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Adolf Joachim Sabath

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Personalities

Adolph Joachim Sabath (4/4/1866 - 11/6/1952)

Adolph Joachim SabathAdolph Joachim Sabath was born in Zabori, Bohemia (1198 - 1918 Kingdom of Bohemia, 1867 - 1918 part of Austria - Hungary, 1918 - 1992 Czechoslovakia, Czech Republic since January 1, 1993), April 4, 1866, one of eleven children born to Joachim and Barbara (Eissenschimmel) Sabath. In 1881, at the age of fifteen, Sabath left his native land and arrived in the United States with only enough money in his pocket to travel to Chicago, where a cousin lived. He initially worked at odd jobs and then advanced to the real estate business, all the while, saving enough money to bring his family to the United States and continue his education. He graduated from Bryant and Stratton Business College in 1885. He attended the Chicago College of Law and then Lake Forest University where he received his LL.B. degree in 1891.

In 1895, Sabath started his political career with the aid of the liberal governor of Illinois, Peter Altgeld, who appointed him a justice of the peace. He served until 1897, when he became a police magistrate. In 1907, he was elected the Democratic representative from the Fifth Illinois District to the Congress of the United States. Mr. Sabath served in the House of Representatives for twenty-three consecutive terms until his death, the second longest continuous service of any congressman. Sabath notably abetted in the fight about obtaining Czechoslovak independence. On May 1917 enforce in congress resolution confessing to then Czechoslovakia the right to freedom and independence. And was it he, who readied for T. G. Masaryk triumfal welcome in Washington, D.C., on May year 1918, when 27 members of Congress came to welcome the future Czechoslovak president. Half year before, on December 31, 1917, Adolph Joachim Sabath wed with Mae Ruth Fuerst. His influence on behalf of Czechoslovakia exerted also along World War 2. He was known as a fighter against prohibition, for liberalization of immigrational laws and against antisemitism. As one of the first American statesmans warned of Nazi menace. In his native Zabori he bankrolled build up of orphanage.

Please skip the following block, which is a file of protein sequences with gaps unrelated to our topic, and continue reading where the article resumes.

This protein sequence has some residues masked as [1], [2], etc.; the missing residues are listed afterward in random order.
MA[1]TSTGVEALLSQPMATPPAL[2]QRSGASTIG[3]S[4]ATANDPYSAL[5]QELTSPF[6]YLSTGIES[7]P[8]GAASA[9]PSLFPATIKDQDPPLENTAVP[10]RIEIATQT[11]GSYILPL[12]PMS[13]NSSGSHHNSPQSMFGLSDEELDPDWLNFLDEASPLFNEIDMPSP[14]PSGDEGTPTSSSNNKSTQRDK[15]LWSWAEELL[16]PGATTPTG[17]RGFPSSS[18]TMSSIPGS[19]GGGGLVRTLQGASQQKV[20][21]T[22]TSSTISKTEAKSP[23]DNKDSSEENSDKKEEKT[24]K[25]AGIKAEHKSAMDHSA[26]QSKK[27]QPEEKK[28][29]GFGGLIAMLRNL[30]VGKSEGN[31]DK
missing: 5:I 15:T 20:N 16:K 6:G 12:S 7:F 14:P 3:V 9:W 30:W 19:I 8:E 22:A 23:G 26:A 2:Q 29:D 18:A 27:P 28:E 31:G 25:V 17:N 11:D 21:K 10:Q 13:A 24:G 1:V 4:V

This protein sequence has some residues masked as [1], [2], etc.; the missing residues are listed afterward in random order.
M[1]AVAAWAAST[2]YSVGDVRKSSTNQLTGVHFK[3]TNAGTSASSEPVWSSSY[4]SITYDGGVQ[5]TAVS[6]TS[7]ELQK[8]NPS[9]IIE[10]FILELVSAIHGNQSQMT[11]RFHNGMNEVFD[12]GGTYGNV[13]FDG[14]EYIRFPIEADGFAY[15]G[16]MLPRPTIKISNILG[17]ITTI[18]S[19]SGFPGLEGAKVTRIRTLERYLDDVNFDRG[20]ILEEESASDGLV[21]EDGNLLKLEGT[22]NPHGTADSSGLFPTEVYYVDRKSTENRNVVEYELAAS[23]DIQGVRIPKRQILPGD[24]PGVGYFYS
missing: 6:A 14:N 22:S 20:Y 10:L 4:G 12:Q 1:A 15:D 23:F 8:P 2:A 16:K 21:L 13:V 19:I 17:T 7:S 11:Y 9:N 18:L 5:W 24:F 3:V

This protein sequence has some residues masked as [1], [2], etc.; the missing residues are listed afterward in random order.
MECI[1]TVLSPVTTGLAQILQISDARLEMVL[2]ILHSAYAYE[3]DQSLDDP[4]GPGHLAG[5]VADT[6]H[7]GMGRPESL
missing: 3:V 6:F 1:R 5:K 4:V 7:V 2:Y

Tomb of Adolph Joachim Sabath (Forest Home Cemetery, Forest Park, Illinois, USA)Adolph Joachim Sabath died on November 6, 1952, in Bethesda Naval Hospital, Montgomery County, Maryland, two days after reelection to the Congress of the United States. He is buried at Forest Home Cemetery in Forest Park, Cook County, Illinois.

His other activities included: membership in the central and executive committees of the Democratic Party (1909-1920), delegate to all the Democratic State Conventions since 1890, and delegate to all Democratic National Conventions (1894-1944). As a representative of a reform-minded immigrant constituency, Sabath fought for passage of the Pure Food and Drug Act and recognition of small nations after World War I. He also introduced the first workmen's compensation bill and advocated federal aid for better highways. Congressman Sabath opposed prohibition and fought for its repeal. In 1931, he introduced the first Reconstruction Finance Corporation Bill and at all times supported labor and all relief legislation. He introduces the first old-age pension resolution in 1909 and urged enactment of the Social Security Act. He was a member of the Committee on Immigration and Naturalization where he opposed inhuman and harsh immigration measures but supported stringent deportation laws. He also served as chairman of the Alcoholic Liquor Traffic Committee, and as a member (and later chairman) of the House Rules Committee. He advocated United States membership in the League of Nations and was one of the first to support military preparedness against the Nazi menace. His seniority and influence were used on behalf of New Deal and Fair Deal Legislation. In 1917, Sabath was married to Mae Ruth Fuerst. He was a member of the national Masons, Elks, Knights of Pythias, and various other social, fraternal, and civic organizations of Chicago.

Source: American Jewish Archives

Genealogy of the Sabath family:

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